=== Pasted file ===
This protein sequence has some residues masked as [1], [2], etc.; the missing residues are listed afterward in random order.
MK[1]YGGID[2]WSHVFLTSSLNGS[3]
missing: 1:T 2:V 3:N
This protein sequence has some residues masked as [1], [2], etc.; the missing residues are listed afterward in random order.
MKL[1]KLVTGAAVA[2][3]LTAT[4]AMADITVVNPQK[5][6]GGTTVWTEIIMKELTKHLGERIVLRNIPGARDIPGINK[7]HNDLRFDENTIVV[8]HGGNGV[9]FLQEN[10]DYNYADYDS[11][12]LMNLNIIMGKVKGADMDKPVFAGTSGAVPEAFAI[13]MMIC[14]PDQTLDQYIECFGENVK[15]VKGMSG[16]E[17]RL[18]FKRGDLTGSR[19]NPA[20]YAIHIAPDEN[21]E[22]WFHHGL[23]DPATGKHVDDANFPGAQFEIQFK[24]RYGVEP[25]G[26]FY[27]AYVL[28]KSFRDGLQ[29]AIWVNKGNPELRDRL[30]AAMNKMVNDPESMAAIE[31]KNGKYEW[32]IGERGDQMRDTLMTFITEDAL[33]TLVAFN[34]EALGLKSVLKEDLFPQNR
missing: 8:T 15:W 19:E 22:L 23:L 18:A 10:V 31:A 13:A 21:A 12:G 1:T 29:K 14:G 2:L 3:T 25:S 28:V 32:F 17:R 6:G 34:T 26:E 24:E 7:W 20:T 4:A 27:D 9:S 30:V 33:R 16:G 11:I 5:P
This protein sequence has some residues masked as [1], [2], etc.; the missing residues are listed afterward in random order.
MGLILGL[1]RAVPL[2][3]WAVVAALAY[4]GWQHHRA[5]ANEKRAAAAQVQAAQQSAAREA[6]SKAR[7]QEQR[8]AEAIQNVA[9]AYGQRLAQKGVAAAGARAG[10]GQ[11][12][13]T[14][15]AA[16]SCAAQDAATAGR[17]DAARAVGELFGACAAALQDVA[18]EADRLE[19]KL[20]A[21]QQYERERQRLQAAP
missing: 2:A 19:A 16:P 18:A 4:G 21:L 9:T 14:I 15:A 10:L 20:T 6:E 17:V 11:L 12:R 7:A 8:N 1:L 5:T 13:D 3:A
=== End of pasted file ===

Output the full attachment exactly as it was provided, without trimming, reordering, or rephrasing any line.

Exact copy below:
This protein sequence has some residues masked as [1], [2], etc.; the missing residues are listed afterward in random order.
MK[1]YGGID[2]WSHVFLTSSLNGS[3]
missing: 1:T 2:V 3:N
This protein sequence has some residues masked as [1], [2], etc.; the missing residues are listed afterward in random order.
MKL[1]KLVTGAAVA[2][3]LTAT[4]AMADITVVNPQK[5][6]GGTTVWTEIIMKELTKHLGERIVLRNIPGARDIPGINK[7]HNDLRFDENTIVV[8]HGGNGV[9]FLQEN[10]DYNYADYDS[11][12]LMNLNIIMGKVKGADMDKPVFAGTSGAVPEAFAI[13]MMIC[14]PDQTLDQYIECFGENVK[15]VKGMSG[16]E[17]RL[18]FKRGDLTGSR[19]NPA[20]YAIHIAPDEN[21]E[22]WFHHGL[23]DPATGKHVDDANFPGAQFEIQFK[24]RYGVEP[25]G[26]FY[27]AYVL[28]KSFRDGLQ[29]AIWVNKGNPELRDRL[30]AAMNKMVNDPESMAAIE[31]KNGKYEW[32]IGERGDQMRDTLMTFITEDAL[33]TLVAFN[34]EALGLKSVLKEDLFPQNR
missing: 8:T 15:W 19:E 22:L 23:L 18:A 10:V 31:A 13:A 21:A 12:G 1:T 29:K 14:G 2:L 3:T 25:S 28:V 32:F 17:R 6:G 34:T 26:E 24:E 7:W 20:T 4:A 27:D 9:S 30:V 33:R 16:G 11:I 5:P
This protein sequence has some residues masked as [1], [2], etc.; the missing residues are listed afterward in random order.
MGLILGL[1]RAVPL[2][3]WAVVAALAY[4]GWQHHRA[5]ANEKRAAAAQVQAAQQSAAREA[6]SKAR[7]QEQR[8]AEAIQNVA[9]AYGQRLAQKGVAAAGARAG[10]GQ[11][12][13]T[14][15]AA[16]SCAAQDAATAGR[17]DAARAVGELFGACAAALQDVA[18]EADRLE[19]KL[20]A[21]QQYERERQRLQAAP
missing: 2:A 19:A 16:P 18:A 4:G 21:L 9:T 14:I 15:A 10:L 20:T 6:E 17:V 11:L 12:R 7:A 8:N 1:L 5:T 13:D 3:A